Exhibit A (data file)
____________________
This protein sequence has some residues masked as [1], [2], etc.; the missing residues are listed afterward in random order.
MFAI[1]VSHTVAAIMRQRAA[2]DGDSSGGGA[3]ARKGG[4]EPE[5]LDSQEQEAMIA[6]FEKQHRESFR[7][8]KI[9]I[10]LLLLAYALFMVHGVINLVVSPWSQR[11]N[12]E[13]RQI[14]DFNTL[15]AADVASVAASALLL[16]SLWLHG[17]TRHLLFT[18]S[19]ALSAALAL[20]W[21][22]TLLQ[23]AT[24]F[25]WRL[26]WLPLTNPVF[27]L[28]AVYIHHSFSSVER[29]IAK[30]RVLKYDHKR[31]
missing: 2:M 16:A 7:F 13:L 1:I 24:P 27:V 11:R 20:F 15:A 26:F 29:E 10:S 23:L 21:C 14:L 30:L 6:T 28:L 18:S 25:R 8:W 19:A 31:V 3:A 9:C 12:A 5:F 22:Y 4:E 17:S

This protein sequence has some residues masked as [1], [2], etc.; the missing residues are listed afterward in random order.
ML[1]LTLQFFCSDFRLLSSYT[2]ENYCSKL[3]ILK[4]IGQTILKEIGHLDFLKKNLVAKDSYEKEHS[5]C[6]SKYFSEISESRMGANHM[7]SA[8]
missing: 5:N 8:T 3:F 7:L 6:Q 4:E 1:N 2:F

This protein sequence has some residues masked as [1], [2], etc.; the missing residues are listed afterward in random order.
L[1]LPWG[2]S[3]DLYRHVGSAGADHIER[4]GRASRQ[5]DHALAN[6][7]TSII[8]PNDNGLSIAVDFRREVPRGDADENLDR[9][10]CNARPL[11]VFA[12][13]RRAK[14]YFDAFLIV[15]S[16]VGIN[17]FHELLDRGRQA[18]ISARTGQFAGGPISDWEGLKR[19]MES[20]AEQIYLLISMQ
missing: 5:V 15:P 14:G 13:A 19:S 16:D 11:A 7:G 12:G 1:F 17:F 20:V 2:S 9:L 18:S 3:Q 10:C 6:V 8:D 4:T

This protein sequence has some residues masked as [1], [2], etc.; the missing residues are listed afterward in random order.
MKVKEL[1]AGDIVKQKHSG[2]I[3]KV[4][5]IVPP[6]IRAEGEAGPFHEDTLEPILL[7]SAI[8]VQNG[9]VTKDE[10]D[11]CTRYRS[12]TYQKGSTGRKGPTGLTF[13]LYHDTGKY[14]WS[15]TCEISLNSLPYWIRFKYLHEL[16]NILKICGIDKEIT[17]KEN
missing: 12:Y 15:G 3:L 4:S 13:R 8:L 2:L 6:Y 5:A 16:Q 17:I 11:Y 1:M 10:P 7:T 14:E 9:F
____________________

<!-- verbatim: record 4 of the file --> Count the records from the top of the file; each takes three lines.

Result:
This protein sequence has some residues masked as [1], [2], etc.; the missing residues are listed afterward in random order.
MKVKEL[1]AGDIVKQKHSG[2]I[3]KV[4][5]IVPP[6]IRAEGEAGPFHEDTLEPILL[7]SAI[8]VQNG[9]VTKDE[10]D[11]CTRYRS[12]TYQKGSTGRKGPTGLTF[13]LYHDTGKY[14]WS[15]TCEISLNSLPYWIRFKYLHEL[16]NILKICGIDKEIT[17]KEN
missing: 12:Y 15:G 3:L 4:S 13:R 8:L 2:L 6:Y 5:A 16:Q 17:I 11:Y 1:M 10:P 7:T 14:E 9:F